Friday, August 28th, 2009
Although the notion of renewable energy sources is very much in vogue at the moment, the potential of solar, thermal or wind energy has been discussed for years. To date, however, cost, aesthetics and the ability to produce sufficient energy to replace some of the fossil fuel-based energy sources on which we currently rely has limited their application.
A British company believes, however, that it may have a solution: Plastic trees and plants. (No, these are not the ones that you buy for that family member who seems incapable of caring for a living plant.) Solar Botanic, with recently announced R&D funding from U.S.- based GREENgENERGY, Inc., is developing an innovative and efficient energy solution by combining biomimicry and nanotechnologies in unique, patented, energy-harvesting artificial trees.
Solar Botanic assures that each tree will look realistic despite the fact that the trunk will be made from recycled plastics and rubber, and the “nano-leaves” will contain three separates devices to harvest solar, wind and thermal energy.
Specifically, each of the leaves’ petioles (the stalk attaching the leaf blade to the stem) will hold very small piezoelectric nanogenerators, capable of capturing the wind’s kinetic energy and transforming it into electricity. Each leaf is then comprised of two layers, one containing thermoelectrics to convert solar heat into electricity and the other a photovoltaic layer to transform the sun’s light into electricity. Solar Botanic claims that a single solar tree with a 20 feet canopy should generate enough power to satisfy the needs of an average home. And naturally, the artificial trees will offer the same wind barrier and shade benefits that real trees provide.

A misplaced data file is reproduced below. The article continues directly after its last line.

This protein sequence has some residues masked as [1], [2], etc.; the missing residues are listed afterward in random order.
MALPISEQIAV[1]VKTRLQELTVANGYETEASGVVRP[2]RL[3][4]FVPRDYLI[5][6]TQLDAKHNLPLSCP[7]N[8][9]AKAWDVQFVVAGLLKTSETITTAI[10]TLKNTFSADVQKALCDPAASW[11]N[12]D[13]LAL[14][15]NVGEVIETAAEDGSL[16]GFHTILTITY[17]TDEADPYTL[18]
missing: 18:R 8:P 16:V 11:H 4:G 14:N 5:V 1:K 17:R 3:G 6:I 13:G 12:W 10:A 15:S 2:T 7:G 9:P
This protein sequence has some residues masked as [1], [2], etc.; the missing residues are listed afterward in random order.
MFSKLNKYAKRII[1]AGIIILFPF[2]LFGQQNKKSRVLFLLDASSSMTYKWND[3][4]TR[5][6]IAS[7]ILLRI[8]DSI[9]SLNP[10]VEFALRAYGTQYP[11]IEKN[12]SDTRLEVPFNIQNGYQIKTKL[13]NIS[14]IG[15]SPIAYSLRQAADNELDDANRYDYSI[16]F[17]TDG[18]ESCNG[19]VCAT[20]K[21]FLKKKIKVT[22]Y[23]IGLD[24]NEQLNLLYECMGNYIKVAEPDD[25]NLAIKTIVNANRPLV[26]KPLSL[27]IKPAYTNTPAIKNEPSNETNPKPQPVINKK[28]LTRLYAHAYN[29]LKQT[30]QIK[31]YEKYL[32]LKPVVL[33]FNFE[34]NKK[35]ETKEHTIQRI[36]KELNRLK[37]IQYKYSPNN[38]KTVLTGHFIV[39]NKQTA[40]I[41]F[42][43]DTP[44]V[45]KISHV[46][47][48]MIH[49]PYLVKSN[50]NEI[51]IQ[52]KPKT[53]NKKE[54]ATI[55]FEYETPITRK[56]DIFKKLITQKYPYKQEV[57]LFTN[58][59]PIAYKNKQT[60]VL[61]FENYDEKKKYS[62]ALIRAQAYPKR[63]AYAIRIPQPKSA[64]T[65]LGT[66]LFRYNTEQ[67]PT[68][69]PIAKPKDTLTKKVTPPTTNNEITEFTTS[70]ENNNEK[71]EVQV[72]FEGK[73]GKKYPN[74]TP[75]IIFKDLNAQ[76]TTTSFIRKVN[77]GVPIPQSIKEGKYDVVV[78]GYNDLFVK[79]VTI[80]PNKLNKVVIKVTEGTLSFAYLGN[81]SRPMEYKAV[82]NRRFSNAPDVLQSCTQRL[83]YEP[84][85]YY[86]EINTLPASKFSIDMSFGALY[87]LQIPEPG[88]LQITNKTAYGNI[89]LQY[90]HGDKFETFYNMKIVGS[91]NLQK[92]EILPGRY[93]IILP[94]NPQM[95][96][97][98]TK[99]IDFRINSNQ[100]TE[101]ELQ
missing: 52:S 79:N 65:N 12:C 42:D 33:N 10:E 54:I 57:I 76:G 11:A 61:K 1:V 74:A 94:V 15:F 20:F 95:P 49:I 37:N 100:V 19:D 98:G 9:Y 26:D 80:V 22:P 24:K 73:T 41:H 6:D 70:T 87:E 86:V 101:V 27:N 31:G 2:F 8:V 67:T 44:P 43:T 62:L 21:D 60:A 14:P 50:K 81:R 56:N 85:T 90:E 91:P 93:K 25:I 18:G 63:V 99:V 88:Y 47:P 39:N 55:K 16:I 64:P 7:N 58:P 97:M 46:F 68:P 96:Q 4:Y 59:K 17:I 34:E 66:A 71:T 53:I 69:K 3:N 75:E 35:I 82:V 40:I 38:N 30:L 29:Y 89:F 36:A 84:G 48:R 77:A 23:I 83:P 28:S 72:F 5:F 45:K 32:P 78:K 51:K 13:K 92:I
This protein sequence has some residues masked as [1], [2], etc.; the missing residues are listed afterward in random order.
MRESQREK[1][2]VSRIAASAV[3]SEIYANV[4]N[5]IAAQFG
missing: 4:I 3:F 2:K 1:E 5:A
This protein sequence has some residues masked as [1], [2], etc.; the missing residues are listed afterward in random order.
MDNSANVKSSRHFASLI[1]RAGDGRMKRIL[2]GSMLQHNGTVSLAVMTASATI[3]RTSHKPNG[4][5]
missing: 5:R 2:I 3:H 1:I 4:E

In addition to being used to service individual households, Solar Botanic envisages numerous commercial applications from lining highways and car parks (potentially providing the power source to recharge electric cars) to entire artificial tree forests that could make a significant contribution to the national electrical grid.
At this point Solar Botanic expects to release its first prototype tree next summer and there remain, of course, a number of hurdles to this type of technology being introduced on a broader scale. Nonetheless, it’s pretty exciting to think that this may be part of the energy solution. And besides, with the fall just around the corner, the idea of having to rake a few less leaves is pretty attractive too!